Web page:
Since the late 1980s, policy makers and regulators in a number of countries have liberalized, restructured or "deregulated" their electric power sector, typically by introducing competition at the generation and retail level. These experiments have resulted in vastly different outcomes - some highly encouraging, others utterly disastrous. However, many countries continue along the same path for a variety of reasons.
This book examines the most important competitive electricity markets around the world and provides definitive answers as to why some markets have performed admirably, while others have utterly failed, often with dire financial and cost consequences.
The lessons contained within are direct relevance to regulators, policy makers, the investment community, industry, academics and graduate students of electricity markets worldwide.
· Covers electicity market liberalization and deregulation on a worldwide scale
· Features expert contributions from key people within the electricity sector
I. What's Wrong with the Status Quo?
1. Why Restructure Electricity Markets?
2. Sector-specific Market Power Regulation vs. General Competition Law
3. Chile: Where It All Started
4. Electricity Liberalization in Britain and the Evolution of Market Design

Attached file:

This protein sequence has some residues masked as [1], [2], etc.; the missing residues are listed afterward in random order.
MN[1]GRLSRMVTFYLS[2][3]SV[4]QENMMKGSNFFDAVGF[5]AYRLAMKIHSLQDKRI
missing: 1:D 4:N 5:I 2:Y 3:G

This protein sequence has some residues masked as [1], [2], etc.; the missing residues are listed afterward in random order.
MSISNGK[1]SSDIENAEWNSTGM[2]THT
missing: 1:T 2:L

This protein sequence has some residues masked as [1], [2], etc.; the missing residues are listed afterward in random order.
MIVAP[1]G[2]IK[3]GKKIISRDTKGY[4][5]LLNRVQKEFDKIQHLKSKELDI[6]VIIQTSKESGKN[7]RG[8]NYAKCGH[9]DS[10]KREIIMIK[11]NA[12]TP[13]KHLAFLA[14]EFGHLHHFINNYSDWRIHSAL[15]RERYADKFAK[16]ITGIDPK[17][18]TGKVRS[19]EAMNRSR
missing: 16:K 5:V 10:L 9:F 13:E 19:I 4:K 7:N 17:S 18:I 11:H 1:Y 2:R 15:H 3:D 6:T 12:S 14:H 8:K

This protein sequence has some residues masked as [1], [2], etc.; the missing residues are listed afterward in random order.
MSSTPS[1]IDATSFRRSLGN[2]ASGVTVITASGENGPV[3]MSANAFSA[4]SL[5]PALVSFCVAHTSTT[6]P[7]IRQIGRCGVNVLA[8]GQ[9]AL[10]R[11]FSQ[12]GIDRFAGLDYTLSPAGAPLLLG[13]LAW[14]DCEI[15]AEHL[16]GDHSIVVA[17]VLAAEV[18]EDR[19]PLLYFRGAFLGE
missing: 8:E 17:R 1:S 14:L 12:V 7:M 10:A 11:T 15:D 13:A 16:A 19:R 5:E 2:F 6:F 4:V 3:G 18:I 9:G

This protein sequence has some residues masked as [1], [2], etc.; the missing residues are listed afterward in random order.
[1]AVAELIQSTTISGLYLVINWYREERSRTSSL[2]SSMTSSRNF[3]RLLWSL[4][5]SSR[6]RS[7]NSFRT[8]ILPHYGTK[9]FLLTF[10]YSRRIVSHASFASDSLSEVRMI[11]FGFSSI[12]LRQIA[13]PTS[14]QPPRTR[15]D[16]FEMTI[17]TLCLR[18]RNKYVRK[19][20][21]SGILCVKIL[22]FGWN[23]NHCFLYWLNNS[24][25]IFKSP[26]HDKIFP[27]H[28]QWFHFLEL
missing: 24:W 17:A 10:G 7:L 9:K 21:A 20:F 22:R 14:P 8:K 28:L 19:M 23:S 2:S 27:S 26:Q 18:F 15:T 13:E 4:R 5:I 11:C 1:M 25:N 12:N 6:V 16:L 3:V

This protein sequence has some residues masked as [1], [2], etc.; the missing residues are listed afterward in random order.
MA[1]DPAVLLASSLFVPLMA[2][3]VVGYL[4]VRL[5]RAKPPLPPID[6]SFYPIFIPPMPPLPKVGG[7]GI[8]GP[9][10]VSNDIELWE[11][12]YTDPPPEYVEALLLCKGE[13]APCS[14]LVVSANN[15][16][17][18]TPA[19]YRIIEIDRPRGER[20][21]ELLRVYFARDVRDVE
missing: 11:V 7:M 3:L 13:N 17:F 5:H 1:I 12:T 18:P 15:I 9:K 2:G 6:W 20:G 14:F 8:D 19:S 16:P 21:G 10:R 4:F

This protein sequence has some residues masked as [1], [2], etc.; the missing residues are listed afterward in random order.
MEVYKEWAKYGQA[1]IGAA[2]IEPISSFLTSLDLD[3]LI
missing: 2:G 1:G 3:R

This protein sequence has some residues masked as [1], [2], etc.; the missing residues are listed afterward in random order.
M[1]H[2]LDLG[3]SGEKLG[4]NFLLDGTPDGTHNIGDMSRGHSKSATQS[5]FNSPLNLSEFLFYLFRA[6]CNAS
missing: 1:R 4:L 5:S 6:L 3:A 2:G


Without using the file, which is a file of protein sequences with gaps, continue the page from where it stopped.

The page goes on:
5. The Nordic Market: Robust by Design?
III. Evolving Markets
6. The Electricity Industry in Australia: Problems Along the Way to a National Electricity Market
7. Restructuring of the New Zealand Electricity Sector, 1984-2005
8. Energy Policy and Investment in the German Power Market
9. Competition in the Continental European Electricity Market: Despair of Work in Progress?
IV. North America, New World, New Challenges
10. California Electricity Restructuring, the Crisis, and Its Aftermath
11. Texas: The Most Robust Competitive Market in North America
12. Electricity Restructuring in Canada
13. The PJM Market
14. Independent System Operators in the United States: History, Lessons Learned, and Prospects
15. Competitive Retail Power Markets and Default Service
V. Other Markets
16. The Case of Brasil: Reform by Trial and Error?
17. Understanding the Argentinian and Colombian Electricity Markets
18. A New Stage of Electricity Liberalization in Japan: Issues and Expectations